I deal first with the question of reparation. The informant's case is that there is specific loss of $803.52, which is not an issue. The issue here is one of emotional harm and the prospect of future sequelae. The prosecutor submits that by analogy with the Aquaheat Industries Limited case (13 September 2005), the proper figure for reparation here is $25,000.00 or thereabouts. I do not accept that the Aquaheat injuries are the same as in this case. In Aquaheat the reparation was fixed at $25,000.00, but the effects on the injured worker were much more serious in that case. He was hospitalised, he got chest infections, his prognosis was uncertain. He was off work for nine months. He had two fractured vertebrae and two broken ribs. 
[18]
On the other hand the defence argue that not only is there no comparability with the Aquaheat case, but that in line with Hannham the appropriate figure for reparation is somewhere between $5,000.00 and $10,000.00. My conclusion is this. If the informant suggests Aquaheat is taken as a guide, the effect on Mr Te Reo for which he is to be compensated is significantly less than in that case, and I fix reparation in the sum of $12,000.00. 
[19]
I now look at the question of the fine. Now the informant's case is that culpability is high because the hazard was obvious. The risk that the prop might become detached or loosened in the course of propping up the steel beams was and should have been seen to have been obvious. Mr Mataese-Vai was still an apprentice and it is the informant's submission that he should have been supervised and not allowed to carry this work out alone. Serious harm, says the informant, was a likely outcome of falling heavy metal tube on the body of a nearby worker and generally speaking the propping was not carried out in line with industry standards. 
[20]
Pausing there for a moment, it will be seen from the submissions of the defendant that the defendant does not really quarrel with those factors advanced by the informant. What it says is that they do not sound in high culpability. The informant, when considering the degree of harm caused, draws attention to the injuries which I have outlined and the potential for even more serious harm and indeed death.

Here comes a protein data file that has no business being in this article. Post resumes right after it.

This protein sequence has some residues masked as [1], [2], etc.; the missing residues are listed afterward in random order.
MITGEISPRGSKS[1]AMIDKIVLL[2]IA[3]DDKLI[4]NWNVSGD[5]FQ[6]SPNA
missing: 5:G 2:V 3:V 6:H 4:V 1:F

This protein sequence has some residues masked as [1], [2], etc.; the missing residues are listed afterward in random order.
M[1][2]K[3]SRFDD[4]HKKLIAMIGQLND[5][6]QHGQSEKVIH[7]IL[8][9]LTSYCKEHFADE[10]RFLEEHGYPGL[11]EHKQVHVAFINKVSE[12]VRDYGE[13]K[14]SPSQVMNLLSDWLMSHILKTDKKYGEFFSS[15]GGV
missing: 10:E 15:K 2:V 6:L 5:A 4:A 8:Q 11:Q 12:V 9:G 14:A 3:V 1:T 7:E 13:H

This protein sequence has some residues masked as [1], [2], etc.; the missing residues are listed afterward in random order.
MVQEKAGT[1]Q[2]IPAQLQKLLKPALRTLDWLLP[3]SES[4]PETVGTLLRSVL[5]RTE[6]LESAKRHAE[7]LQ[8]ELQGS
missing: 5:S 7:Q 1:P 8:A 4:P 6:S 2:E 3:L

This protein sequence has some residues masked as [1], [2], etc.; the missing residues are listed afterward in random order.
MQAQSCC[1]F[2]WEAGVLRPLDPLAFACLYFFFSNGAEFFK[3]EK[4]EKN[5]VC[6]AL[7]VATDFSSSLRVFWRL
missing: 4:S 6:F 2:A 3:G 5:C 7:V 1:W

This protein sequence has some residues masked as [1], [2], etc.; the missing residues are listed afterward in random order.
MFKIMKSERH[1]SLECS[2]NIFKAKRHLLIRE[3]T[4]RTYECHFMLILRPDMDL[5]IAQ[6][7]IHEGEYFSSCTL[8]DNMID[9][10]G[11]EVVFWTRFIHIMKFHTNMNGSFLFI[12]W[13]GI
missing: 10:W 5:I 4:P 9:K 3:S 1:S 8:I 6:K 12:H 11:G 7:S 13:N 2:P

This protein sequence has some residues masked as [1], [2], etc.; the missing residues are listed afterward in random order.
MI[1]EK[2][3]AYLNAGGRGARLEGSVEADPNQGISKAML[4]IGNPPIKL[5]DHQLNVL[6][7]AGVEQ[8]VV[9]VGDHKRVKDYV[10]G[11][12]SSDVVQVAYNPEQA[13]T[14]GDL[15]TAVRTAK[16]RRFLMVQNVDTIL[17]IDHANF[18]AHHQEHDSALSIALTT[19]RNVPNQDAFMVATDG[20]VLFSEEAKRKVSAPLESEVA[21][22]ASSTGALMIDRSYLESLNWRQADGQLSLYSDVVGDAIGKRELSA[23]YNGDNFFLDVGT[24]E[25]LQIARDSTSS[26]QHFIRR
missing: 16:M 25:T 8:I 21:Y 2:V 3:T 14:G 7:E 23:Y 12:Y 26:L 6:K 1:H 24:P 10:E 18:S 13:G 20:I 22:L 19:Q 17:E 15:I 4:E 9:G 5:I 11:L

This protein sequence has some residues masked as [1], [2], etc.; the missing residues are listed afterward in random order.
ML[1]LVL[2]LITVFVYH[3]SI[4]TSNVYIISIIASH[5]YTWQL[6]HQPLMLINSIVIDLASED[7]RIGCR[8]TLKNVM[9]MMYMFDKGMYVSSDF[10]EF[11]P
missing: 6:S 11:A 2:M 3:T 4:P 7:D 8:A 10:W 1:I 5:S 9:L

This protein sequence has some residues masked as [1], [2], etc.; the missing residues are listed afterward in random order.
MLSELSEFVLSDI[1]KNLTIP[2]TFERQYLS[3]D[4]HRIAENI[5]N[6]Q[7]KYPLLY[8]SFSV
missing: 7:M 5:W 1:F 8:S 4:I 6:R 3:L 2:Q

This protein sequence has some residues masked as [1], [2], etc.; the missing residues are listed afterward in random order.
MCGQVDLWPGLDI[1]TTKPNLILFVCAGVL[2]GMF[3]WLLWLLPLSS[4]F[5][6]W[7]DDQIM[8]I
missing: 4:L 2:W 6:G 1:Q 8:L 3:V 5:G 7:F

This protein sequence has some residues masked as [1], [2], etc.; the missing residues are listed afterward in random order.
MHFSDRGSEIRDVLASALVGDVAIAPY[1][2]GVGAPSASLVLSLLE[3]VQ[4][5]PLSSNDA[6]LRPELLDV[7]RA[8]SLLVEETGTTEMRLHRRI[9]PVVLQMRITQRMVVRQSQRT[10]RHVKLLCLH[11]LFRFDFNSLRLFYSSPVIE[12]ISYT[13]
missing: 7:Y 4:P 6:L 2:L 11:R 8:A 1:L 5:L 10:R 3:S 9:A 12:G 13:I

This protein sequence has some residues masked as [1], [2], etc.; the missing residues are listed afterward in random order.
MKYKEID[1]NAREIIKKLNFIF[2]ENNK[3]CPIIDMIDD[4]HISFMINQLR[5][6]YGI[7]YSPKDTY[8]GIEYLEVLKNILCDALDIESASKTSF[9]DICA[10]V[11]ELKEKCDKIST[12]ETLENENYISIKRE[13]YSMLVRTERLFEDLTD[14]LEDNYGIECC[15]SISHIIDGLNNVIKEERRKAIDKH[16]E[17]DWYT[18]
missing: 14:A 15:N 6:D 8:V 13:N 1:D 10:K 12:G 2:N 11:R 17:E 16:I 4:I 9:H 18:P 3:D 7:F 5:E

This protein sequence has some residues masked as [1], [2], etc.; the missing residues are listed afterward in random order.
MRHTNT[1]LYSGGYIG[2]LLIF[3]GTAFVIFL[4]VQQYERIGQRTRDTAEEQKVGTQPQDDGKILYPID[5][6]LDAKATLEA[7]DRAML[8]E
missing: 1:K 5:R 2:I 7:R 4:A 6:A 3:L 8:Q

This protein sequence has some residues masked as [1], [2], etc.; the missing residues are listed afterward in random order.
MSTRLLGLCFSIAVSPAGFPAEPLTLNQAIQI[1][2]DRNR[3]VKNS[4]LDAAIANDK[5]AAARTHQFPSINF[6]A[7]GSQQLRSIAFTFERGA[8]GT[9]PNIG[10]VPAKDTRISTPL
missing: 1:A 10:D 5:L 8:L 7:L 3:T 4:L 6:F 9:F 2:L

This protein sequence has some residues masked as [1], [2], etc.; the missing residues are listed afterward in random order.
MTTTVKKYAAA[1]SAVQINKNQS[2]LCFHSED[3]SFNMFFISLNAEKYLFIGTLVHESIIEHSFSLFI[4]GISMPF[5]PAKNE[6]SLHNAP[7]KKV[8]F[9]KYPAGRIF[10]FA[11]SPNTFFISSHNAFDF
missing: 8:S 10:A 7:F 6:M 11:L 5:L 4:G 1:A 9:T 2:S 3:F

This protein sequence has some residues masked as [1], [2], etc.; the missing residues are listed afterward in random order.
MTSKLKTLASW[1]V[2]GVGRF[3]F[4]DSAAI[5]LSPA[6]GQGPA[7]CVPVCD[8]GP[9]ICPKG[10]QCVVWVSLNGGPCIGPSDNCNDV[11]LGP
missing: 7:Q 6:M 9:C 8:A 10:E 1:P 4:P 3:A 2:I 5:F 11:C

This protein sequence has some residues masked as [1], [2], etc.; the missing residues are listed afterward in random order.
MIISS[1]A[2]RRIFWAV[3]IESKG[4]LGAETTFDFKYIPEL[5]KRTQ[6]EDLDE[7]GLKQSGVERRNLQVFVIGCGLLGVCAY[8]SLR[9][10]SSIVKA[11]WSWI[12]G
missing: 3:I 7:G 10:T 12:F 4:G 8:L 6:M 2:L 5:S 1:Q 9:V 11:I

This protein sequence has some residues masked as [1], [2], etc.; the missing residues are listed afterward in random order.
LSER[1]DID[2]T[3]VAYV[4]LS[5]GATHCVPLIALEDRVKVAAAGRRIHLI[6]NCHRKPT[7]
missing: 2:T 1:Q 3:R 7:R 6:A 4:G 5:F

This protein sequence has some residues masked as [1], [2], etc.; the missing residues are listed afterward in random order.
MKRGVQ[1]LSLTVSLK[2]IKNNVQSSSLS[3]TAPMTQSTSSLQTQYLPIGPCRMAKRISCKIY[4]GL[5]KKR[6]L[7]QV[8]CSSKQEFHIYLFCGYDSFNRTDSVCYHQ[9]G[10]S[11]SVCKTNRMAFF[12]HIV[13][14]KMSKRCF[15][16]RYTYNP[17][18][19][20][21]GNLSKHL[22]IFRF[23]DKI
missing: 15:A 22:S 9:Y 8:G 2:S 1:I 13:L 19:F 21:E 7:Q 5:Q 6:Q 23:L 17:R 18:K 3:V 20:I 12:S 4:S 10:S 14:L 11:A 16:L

[21]
The upshot of all of this is that the informant suggests a fine in the vicinity of $137,500.00. That is the starting point. The informant says that there should be allowance made for the guilty plea and the admitted co-operation of the defendant. It draws attention to an aggravating feature, namely an occurrence which occurred on 7 December 1998 where the company was fined in a decision given on 16 December 1999. The informant suggests an adjustment for the mitigating and aggravating features would be a discount of 30 percent for a late plea of guilty and co-operation and an uplift of about 5 to 8 percent, having regard to the previous conviction. 
[22]
I note that in the relevant case law, the discount of 30 percent is suggested in return for the plea of guilty. There is a further discount for any co-operation and other mitigating factors which might exist. The conclusions to which the informant comes is that bearing in mind their submissions in relation to reparation ($25,000.00), the total payment required to be made will be between $128,000.00 and $133,000.00 in round figures. 
[23]
The defendant's submissions are that Mr Mataese-Vai might be designated an apprentice, but he had a lot of hours of work under his belt and was not a youthful apprentice. He was somewhere in the vicinity of 40 years of age. The defendant submits that the culpability here is low because the defendant has been pro-active in creating and maintaining a health and safety plan, that it has qualified and subscribed to the “Site Safe” programme, and that it has a workplace safety management certificate. The hazard of the falling prop is accepted, but on the day the employee failed to follow the procedures, which thereby caused the incident. 
[24]
The defendant does however accept that on the day it failed it identify the hazard or to supervise Mr Mataese-Vai. Lastly the defendant submits that a failure to tie the prop down is in a different category to, say, unguarded machinery. However the defendant accepts that in effect the hazard could easily have been identified at the time and that the accident could have been avoided either by appropriate supervision, or alternatively by the tying down the prop in question.